W.Va. court rules on Dunkard Creek suit

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The West Virginia Supreme Court ruled Thursday that the Pennsylvania Fish and Boat Commission can sue Consol Energy in West Virginia for damages related to the September 2009 fish kill in Dunkard Creek.


The commission filed suit in September 2011 in Monongalia County, W.Va., claiming discharges from Consol’s coal mines in northern West Virginia contributed to a fish kill that spanned 30 miles of stream in both states.


The commission estimated 42,997 fish, 15,382 mussels and 6,447 mudpuppy salamanders died in the kill in early September 2009. It estimated damages for loss of aquatic life and loss of recreational opportunities at more than $1 million.


The commission claims the fish kill was cause by toxins released by golden algae, which thrived in the high levels of chloride and total dissolved solids discharged from Consol’s Blacksville No. 2 and Loveridge mines.


It filed suit in West Virginia citing federal preemption doctrine that limits state law claims for interstate water pollution caused by a “point source” in another state, according to the Supreme Court opinion. The doctrine, the commission said, requires any such claim be based on the law of the state where the point source is located.


West Virginia earlier settled with the company on issues regarding the kill. In March 2011, Consol agreed to pay $500,000 to West Virginia for natural resources lost in the West Virginia portion of Dunkard Creek during the kill.


The company also reached settlements with the U.S. Department of Justice, U.S. Environmental Protection Agency and the West Virginia Department of Environmental Protection in regard to Clean Water Act violations.


Though it did not admit liability, the company agreed to pay a $5.5 million civil penalty to settle Clean Water Act violations at six mines in West Virginia and spend $200 million to building a water treatment plant to treat high levels of chlorides discharged at four underground mines in northern West Virginia.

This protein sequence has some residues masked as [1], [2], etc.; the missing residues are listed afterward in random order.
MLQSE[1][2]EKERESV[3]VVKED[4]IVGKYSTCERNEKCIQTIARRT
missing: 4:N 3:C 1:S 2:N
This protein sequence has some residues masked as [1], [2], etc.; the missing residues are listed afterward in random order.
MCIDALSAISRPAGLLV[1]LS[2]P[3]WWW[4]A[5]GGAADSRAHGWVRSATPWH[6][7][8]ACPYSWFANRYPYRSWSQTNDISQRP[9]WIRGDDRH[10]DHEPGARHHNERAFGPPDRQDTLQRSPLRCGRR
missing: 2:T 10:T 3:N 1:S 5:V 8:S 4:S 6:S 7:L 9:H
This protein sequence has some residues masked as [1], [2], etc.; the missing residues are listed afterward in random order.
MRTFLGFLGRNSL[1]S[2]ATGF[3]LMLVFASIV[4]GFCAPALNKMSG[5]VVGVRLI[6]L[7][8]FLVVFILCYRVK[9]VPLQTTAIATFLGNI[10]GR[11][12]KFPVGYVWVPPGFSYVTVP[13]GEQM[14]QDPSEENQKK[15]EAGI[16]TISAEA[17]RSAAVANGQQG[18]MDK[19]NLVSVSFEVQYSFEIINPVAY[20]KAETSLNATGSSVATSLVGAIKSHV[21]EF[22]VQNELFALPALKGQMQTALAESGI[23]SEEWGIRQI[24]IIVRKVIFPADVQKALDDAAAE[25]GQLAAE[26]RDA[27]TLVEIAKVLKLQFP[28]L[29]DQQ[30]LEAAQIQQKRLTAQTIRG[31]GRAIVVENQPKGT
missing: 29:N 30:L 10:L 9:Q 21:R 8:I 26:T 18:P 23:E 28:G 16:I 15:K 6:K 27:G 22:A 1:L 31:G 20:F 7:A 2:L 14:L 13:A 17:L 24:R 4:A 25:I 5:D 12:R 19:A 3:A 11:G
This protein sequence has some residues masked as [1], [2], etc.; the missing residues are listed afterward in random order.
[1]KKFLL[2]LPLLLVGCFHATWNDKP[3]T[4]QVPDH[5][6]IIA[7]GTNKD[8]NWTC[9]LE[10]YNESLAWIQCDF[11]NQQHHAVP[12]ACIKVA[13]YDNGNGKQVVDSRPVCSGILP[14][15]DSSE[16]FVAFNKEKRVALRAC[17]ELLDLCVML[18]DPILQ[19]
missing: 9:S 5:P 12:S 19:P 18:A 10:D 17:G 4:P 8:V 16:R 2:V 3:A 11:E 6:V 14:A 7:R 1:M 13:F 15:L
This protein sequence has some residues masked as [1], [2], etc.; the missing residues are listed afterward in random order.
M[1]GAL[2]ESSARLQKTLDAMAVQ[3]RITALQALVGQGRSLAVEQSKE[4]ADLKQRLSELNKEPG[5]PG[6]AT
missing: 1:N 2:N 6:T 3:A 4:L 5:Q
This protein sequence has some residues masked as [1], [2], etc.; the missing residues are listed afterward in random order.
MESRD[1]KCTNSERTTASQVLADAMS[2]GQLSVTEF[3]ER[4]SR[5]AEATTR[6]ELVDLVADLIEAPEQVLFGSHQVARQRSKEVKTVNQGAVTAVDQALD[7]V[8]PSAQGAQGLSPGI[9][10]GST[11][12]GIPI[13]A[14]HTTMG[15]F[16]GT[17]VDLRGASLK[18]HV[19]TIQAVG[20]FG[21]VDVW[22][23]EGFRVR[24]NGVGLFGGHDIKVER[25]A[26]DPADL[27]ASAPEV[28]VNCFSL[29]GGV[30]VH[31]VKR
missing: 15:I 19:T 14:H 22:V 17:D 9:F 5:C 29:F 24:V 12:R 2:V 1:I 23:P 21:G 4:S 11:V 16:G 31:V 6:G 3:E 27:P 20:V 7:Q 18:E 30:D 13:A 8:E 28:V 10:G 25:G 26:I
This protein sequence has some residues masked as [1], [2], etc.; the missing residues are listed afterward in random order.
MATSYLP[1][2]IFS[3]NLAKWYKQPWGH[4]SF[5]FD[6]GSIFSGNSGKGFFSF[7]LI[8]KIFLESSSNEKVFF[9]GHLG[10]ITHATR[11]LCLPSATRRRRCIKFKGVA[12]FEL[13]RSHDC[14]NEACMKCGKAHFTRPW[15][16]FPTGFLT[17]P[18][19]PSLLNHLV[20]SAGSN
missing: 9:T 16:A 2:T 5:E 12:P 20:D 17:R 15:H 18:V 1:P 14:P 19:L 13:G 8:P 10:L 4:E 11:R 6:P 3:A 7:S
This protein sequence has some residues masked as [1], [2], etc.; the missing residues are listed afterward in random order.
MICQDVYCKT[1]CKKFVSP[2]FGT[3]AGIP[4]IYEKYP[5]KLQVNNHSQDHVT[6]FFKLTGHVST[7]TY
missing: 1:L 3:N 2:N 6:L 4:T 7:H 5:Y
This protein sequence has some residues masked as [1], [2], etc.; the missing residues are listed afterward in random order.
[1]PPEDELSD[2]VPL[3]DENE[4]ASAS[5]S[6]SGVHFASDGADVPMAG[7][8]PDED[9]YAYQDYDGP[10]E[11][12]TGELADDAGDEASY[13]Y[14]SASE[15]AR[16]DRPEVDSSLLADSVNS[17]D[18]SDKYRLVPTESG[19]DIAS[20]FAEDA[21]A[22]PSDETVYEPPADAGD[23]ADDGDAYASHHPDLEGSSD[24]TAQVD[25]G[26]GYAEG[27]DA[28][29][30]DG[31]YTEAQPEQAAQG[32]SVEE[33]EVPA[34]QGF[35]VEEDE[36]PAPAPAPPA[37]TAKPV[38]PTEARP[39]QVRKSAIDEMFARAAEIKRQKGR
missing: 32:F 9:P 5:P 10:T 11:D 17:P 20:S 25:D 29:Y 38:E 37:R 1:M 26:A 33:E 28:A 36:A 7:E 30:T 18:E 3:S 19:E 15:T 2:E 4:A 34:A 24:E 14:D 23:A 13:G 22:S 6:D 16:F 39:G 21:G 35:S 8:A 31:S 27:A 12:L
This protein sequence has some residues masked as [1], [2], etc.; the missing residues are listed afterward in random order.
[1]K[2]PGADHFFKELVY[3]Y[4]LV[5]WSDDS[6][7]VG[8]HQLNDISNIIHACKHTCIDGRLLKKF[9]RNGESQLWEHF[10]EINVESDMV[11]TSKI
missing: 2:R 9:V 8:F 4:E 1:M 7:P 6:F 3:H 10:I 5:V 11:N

The commission filed the lawsuit with the Monongalia County Circuit Court seeking damages for the loss of aquatic life, costs incurred investigating, cleaning up and documenting the fish kill and future costs associated with stream restoration.


However, Consol soon asked the suit be moved to federal court maintaining West Virginia common law claims were preempted by the Clean Water Act.


The federal court disagreed, saying the Clean Water Act allows for state law causes of action under the law of the source state, and remanded the case to the Monongalia Court Circuit Court.


Consol then filed a motion with the circuit court asking the case be dismissed on grounds the circuit court lacked jurisdiction. The circuit court judge agreed and granted the motion finding the commission was only authorized to bring civil suits for damages as a result of violations of Pennsylvania law.


The Supreme Court addressed the issue of whether the commission has standing to bring the action in West Virginia.


Consol argued the commission could only file civil suits for damages as a result of violations of Pennsylvania law, citing a section of the Pennsylvania Fish and Boat Code. The commission, however, argued it has broad statutory authority under the code and related case law regarding the implicit powers of governmental agencies.


The Supreme Court agreed with the commission. “A plain reading of the statute demonstrates PFBC possesses broad statutory authority to commence ‘a civil action against any person who kills any fish,’” the court said.


“ … The statute clearly accords PFBC the authority to pursue litigation to seek redress on behalf of the citizens of the Commonwealth when fish are killed by the actions of others.”


The court sent the case back to Monongalia County for further proceedings.


Kate O’Donovan, spokeswoman for Consol, said the company has not yet had time to review the opinion and therefore has no comment.


Timothy D. Schaeffer, the commission’s director of policy and planning, said the commission is pleased with the decision and will continue to pursue the case to ensure the state “is compensated for this enormous loss of aquatic life.”


The commission also filed an action regarding the matter in Pennsylvania to preserve any remedy it might have in the state; however there has been no activity on the case, Schaeffer said.


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